National Labor Relations Board, Petitioner, v. the Howe Scale Company, Respondent, 311 F.2d 502 (7th Cir. 1963)Annotate this Case
Marcel Mallet-Prevost, Asst. Gen. Counsel, Stuart Rothman, Gen. Counsel, Dominick L. Manoli, Assoc. Gen. Counsel, Melvin J. Welles, Janet Kohn, Attys., National Labor Relations Board, for petitioner.
Mervin N. Bachman, Chicago, Ill., for respondent.
Before CASTLE and SWYGERT, Circuit Judges, and GRUBB, District Judge.
GRUBB, District Judge.
This case is before the court on petition for enforcement of the order of the National Labor Relations Board against respondent.
The Board found that respondent withdrew recognition from and refused to bargain with the Union (District No. 8, International Association of Machinists) and discharged Shop Steward Edward J. Spicer in order to discourage membership in the Union and undermine its majority status in violation of Sections 8(a) (5), (3), and (1) of the National Labor Relations. Act. The Board also found a violation of Section 8(a) (1) in respondent's promises of increased benefits if its employees abandoned the Union and bargained directly with the respondent.
In August 1956, the Union was certified as exclusive bargaining representative of respondent's Chicago service employees, and annual written contracts were negotiated thereafter. In 1958, respondent suggested that a "more effective relationship" would be possible if dealings were "informal," i. e., without a written contract. The parties then agreed orally to carry forward the provisions of their last written contract.
In the spring of 1959, Shop Steward Spicer and employee Brown were given merit increases. Employee Karpinski asked District Manager Haskins why he had not received a raise. Karpinski's testimony, credited by the trial examiner, was that Haskins suggested that he might be able to get the employees more money if they did not have the Union as their bargaining agent. There was also credited testimony of Shop Steward Spicer that in the summer of 1959, Personnel Director Zitzmann sought to persuade Spicer of the desirability of having the men deal directly with respondent rather than through the Union. Zitzmann told Spicer that under such an arrangement, respondent would be in a better position to grant wage increases and better working conditions.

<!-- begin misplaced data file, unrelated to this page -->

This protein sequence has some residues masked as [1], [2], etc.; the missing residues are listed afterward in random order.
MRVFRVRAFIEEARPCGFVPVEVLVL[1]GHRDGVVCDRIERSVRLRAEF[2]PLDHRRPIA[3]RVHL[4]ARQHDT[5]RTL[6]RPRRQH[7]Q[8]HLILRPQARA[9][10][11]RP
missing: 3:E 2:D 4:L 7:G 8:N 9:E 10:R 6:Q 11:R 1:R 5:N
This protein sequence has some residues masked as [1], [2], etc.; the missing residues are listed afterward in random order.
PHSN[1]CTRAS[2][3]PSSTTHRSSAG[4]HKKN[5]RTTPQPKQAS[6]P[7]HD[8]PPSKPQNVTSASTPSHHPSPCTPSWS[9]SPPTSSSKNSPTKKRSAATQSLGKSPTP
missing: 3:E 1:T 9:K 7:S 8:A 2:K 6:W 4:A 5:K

In June 1960, the Union sent its customary letter notifying respondent of its intention to reopen the contract and requested early negotiations. Respondent failed to acknowledge this letter. About July 27, 1960, having heard nothing from respondent, Union representative Britt and Spicer called upon Haskins and presented their contract proposals. Haskins told them that he no longer had authority to negotiate; that the proposals should be sent to the home office at Rutland, Vermont. The proposals of the Shop Committee were then sent to Personnel Director Zitzmann at Rutland, Vermont. Zitzmann called Haskins in Chicago to "find out what was behind this" and "who was the Shop Committee." Haskins replied it was Spicer.
During this same conversation, Haskins told Zitzmann of a "threat" that Spicer had made to an employee, Thomas H. Clemens, to the effect that he (Spicer) could "make it pretty rough" if Clemens did not join the Union. Zitzmann later notified Willie Jensen, Service Manager and Spicer's immediate supervisor, that Spicer was to be discharged at the close of work the next day. Zitzmann cautioned Jensen "not to go into details, to give any reasons or to discuss any reasons." Zitzmann's alleged reason for this caution was that Jensen was not familiar with labor relations, and he didn't want Jensen to be drawn into a long discussion in which his words might be misinterpreted or misunderstood.
On the same day that Spicer was discharged, Zitzmann sent a letter to Union representative Britt after Britt had written to Zitzmann a second time enclosing proposals for a new contract. In this letter Zitzmann formally refused to meet with the Union "unless you are certified," because the company "For some time * * * has had reason to believe" that the Union did not represent a majority of the employees.